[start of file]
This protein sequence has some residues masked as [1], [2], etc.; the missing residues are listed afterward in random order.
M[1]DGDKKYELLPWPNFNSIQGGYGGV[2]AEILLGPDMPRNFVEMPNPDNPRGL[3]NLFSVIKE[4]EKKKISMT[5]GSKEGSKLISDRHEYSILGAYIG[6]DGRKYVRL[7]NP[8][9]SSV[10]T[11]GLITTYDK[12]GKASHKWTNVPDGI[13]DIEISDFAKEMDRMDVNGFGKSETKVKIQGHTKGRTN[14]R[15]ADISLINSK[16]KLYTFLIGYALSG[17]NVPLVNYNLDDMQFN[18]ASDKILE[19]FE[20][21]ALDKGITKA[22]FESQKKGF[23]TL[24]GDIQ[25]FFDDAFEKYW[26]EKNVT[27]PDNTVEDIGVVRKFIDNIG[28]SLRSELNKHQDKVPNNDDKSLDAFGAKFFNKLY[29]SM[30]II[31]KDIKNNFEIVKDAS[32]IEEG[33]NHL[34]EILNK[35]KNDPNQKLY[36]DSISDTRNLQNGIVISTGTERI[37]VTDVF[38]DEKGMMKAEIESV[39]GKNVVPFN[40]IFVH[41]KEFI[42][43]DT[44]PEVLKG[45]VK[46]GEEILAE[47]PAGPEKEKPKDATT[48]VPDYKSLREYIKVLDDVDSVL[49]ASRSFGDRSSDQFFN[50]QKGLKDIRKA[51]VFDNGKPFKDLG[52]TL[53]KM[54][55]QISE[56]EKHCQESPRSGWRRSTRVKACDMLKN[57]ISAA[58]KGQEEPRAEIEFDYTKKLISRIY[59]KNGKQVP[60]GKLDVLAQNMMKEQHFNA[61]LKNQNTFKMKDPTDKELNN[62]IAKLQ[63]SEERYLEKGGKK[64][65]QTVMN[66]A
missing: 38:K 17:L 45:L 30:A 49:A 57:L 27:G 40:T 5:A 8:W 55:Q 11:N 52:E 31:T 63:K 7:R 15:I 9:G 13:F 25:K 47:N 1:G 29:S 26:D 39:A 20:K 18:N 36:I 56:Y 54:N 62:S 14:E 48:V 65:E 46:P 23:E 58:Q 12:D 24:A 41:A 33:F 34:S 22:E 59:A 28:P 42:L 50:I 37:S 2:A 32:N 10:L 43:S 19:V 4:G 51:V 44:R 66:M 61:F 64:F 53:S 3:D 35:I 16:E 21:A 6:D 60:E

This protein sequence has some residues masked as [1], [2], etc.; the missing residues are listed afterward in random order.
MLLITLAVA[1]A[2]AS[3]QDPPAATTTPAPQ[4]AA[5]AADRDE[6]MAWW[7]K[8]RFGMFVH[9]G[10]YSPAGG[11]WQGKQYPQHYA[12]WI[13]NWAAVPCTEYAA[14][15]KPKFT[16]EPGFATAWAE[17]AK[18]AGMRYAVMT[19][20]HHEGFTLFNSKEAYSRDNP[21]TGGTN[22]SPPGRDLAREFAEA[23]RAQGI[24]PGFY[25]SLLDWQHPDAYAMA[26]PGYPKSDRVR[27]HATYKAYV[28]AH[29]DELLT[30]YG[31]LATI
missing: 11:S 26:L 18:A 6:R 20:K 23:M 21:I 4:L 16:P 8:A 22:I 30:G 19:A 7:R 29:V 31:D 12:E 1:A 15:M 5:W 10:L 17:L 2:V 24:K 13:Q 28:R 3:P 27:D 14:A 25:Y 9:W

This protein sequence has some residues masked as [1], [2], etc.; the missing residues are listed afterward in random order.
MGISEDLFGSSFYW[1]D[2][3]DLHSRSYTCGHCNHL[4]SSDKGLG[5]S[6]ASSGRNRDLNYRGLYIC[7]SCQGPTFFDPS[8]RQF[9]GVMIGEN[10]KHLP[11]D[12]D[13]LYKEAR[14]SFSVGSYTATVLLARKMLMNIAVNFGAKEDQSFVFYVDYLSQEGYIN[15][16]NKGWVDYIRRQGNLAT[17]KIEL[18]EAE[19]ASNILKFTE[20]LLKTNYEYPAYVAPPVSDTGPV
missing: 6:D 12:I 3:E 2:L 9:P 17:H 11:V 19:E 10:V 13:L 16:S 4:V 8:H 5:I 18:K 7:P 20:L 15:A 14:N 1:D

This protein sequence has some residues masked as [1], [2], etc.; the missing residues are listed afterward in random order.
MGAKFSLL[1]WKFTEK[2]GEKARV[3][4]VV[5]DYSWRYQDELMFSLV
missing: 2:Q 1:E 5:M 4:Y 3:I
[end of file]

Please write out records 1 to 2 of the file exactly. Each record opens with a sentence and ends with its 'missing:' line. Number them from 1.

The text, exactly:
This protein sequence has some residues masked as [1], [2], etc.; the missing residues are listed afterward in random order.
M[1]DGDKKYELLPWPNFNSIQGGYGGV[2]AEILLGPDMPRNFVEMPNPDNPRGL[3]NLFSVIKE[4]EKKKISMT[5]GSKEGSKLISDRHEYSILGAYIG[6]DGRKYVRL[7]NP[8][9]SSV[10]T[11]GLITTYDK[12]GKASHKWTNVPDGI[13]DIEISDFAKEMDRMDVNGFGKSETKVKIQGHTKGRTN[14]R[15]ADISLINSK[16]KLYTFLIGYALSG[17]NVPLVNYNLDDMQFN[18]ASDKILE[19]FE[20][21]ALDKGITKA[22]FESQKKGF[23]TL[24]GDIQ[25]FFDDAFEKYW[26]EKNVT[27]PDNTVEDIGVVRKFIDNIG[28]SLRSELNKHQDKVPNNDDKSLDAFGAKFFNKLY[29]SM[30]II[31]KDIKNNFEIVKDAS[32]IEEG[33]NHL[34]EILNK[35]KNDPNQKLY[36]DSISDTRNLQNGIVISTGTERI[37]VTDVF[38]DEKGMMKAEIESV[39]GKNVVPFN[40]IFVH[41]KEFI[42][43]DT[44]PEVLKG[45]VK[46]GEEILAE[47]PAGPEKEKPKDATT[48]VPDYKSLREYIKVLDDVDSVL[49]ASRSFGDRSSDQFFN[50]QKGLKDIRKA[51]VFDNGKPFKDLG[52]TL[53]KM[54][55]QISE[56]EKHCQESPRSGWRRSTRVKACDMLKN[57]ISAA[58]KGQEEPRAEIEFDYTKKLISRIY[59]KNGKQVP[60]GKLDVLAQNMMKEQHFNA[61]LKNQNTFKMKDPTDKELNN[62]IAKLQ[63]SEERYLEKGGKK[64][65]QTVMN[66]A
missing: 38:K 17:L 45:L 30:A 49:A 57:L 27:G 40:T 5:A 8:W 55:Q 11:N 52:E 31:T 63:K 7:R 15:I 9:G 13:F 25:K 47:N 1:G 29:S 26:D 39:A 20:K 18:N 36:I 56:Y 54:N 62:S 14:E 48:V 65:E 46:P 23:E 58:Q 12:D 24:A 41:A 33:F 34:S 22:E 59:A 28:P 42:L 50:I 37:S 2:A 32:N 10:L 43:S 19:V 4:G 51:V 44:R 66:M 61:F 64:F 53:S 3:D 35:I 16:E 21:A 6:D 60:E

This protein sequence has some residues masked as [1], [2], etc.; the missing residues are listed afterward in random order.
MLLITLAVA[1]A[2]AS[3]QDPPAATTTPAPQ[4]AA[5]AADRDE[6]MAWW[7]K[8]RFGMFVH[9]G[10]YSPAGG[11]WQGKQYPQHYA[12]WI[13]NWAAVPCTEYAA[14][15]KPKFT[16]EPGFATAWAE[17]AK[18]AGMRYAVMT[19][20]HHEGFTLFNSKEAYSRDNP[21]TGGTN[22]SPPGRDLAREFAEA[23]RAQGI[24]PGFY[25]SLLDWQHPDAYAMA[26]PGYPKSDRVR[27]HATYKAYV[28]AH[29]DELLT[30]YG[31]LATI
missing: 11:S 26:L 18:A 6:R 20:K 23:M 21:I 4:L 16:P 8:A 22:I 30:G 19:A 7:R 29:V 31:D 12:E 1:A 15:M 5:W 10:L 17:L 2:V 24:K 13:Q 28:R 3:P 27:D 14:A 25:Y 9:W